Cold War Roots of the Millennial Generation

One of the things that distinguishes the so-called Millennials from the other generations is its over-attachment to digital technology. The well-known joke that kids nowadays cannot live a single day without their smartphones is almost proverbial. One can picture a stereotypical millennial as someone who takes a selfie in a daily basis and shares almost everything he or she does on social media. The social media companies, in turn, sell the information putted by naïve Millennials in their accounts to different companies, including government-run intelligence agencies. This is how social media companies make money. It’s no secret that your information is now a billion-dollar global industry.

One might ask—Where the hell did these Millennials came from? How did the world turned out like this? To answer these questions, let us take just a single step back to history. (Yeah, this is history. Boring stuff. But if you’re interested in controversial shit, you might want to read this.)

That single step brings us to the post-WW2 era of the Cold War when two superpowers—the United States and the Soviet Union—were competing to see who would turn out to be the world’s most powerful country. That is what they had told us about the Cold War. But the truth is, it is when the Soviet Union endorsed socialism as a way of life and the United States didn’t liked it.

The Cold War is when socialist North Korea split from the US-endorsed South Korea; it is when the communist guerillas of Viet Cong won the war against US during the Vietnam War; it is when Che Guevarra started to appear on Tshirts; it is when former President Ferdinand Marcos declared Martial Law in fear of a communist insurgency in the Philippines.

This socialism way of life is, to condense its very meaning, a political system when the state is ruled by the working class and/or all the lower classes (such as the peasant class, petty bourgeois class, etc.). The very goal of socialism is to abolish the division of social classes and establish an egalitarian society. This idea originated from the 19th century German philosopher Karl Marx and was successfully established in Russia.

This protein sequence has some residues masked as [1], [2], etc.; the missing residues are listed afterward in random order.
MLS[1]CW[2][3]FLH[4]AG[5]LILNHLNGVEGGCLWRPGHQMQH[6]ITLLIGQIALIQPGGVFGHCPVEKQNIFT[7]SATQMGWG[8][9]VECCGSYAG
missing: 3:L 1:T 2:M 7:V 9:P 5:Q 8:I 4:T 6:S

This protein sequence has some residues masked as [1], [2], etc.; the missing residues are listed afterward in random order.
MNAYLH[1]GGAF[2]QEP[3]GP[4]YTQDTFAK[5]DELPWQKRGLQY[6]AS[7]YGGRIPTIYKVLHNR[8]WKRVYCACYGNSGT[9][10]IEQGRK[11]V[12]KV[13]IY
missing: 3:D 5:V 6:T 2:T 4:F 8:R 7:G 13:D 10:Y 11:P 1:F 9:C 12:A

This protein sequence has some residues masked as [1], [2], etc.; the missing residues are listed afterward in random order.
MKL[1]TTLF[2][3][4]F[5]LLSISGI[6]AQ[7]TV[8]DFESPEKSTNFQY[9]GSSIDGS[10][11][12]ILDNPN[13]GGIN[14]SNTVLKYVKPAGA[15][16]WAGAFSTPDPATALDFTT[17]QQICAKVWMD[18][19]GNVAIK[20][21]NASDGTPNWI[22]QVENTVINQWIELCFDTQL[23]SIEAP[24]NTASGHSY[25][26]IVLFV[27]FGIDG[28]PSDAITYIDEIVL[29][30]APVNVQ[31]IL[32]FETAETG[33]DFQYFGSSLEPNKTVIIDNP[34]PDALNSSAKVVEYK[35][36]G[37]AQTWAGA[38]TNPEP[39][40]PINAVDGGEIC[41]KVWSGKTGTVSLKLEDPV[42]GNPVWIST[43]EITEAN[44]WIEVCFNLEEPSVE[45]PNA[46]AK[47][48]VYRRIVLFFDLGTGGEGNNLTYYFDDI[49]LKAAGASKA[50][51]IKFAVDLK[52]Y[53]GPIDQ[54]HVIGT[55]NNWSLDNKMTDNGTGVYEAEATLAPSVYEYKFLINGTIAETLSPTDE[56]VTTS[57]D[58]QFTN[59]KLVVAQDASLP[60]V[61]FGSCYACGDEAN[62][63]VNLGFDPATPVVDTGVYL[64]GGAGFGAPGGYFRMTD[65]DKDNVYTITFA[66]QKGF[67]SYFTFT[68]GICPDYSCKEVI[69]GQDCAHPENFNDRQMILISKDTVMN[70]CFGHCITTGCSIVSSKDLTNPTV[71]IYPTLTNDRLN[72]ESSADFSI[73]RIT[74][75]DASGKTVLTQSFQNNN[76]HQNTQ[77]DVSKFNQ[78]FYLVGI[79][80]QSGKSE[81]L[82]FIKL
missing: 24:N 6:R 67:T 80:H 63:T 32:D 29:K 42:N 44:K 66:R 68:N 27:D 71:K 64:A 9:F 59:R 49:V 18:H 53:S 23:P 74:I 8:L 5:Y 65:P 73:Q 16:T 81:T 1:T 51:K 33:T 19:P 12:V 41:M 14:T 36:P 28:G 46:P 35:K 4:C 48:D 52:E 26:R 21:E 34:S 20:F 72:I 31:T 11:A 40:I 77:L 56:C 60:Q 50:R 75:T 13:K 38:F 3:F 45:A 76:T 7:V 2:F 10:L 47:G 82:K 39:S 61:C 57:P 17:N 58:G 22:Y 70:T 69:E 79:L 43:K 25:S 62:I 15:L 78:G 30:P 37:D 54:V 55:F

Countries that are virtually entirely run by billionaires were terrified of this idea and were afraid that Russia (then called Soviet Union) will spread socialism to other countries. These countries started to plot to stop the spread of socialism. Thus, the US government established the Central Intelligence Agency or CIA. To counter CIA, the Soviet Union has the Soviet Secret Police or more known as the KGB.

The Cold War was not as theatrical as the Second World War. Espionage was one of the primary tactics just like what you saw in James Bond films. The goal of espionage is to gather information. The two superpowers became too obsessed with information that they spent a lot of money to fund spying missions.

Now, the Cold War is over and the Soviet Union was gone, but the CIA is still there and information is still gathered, not by espionage, but by social media. The social media sites create a culture of vanity that generates information that they sell. Thus, the Me-Me-Me or Selfie generation.

 

[written by: Jubert Cabrezos / photo by: Dima]

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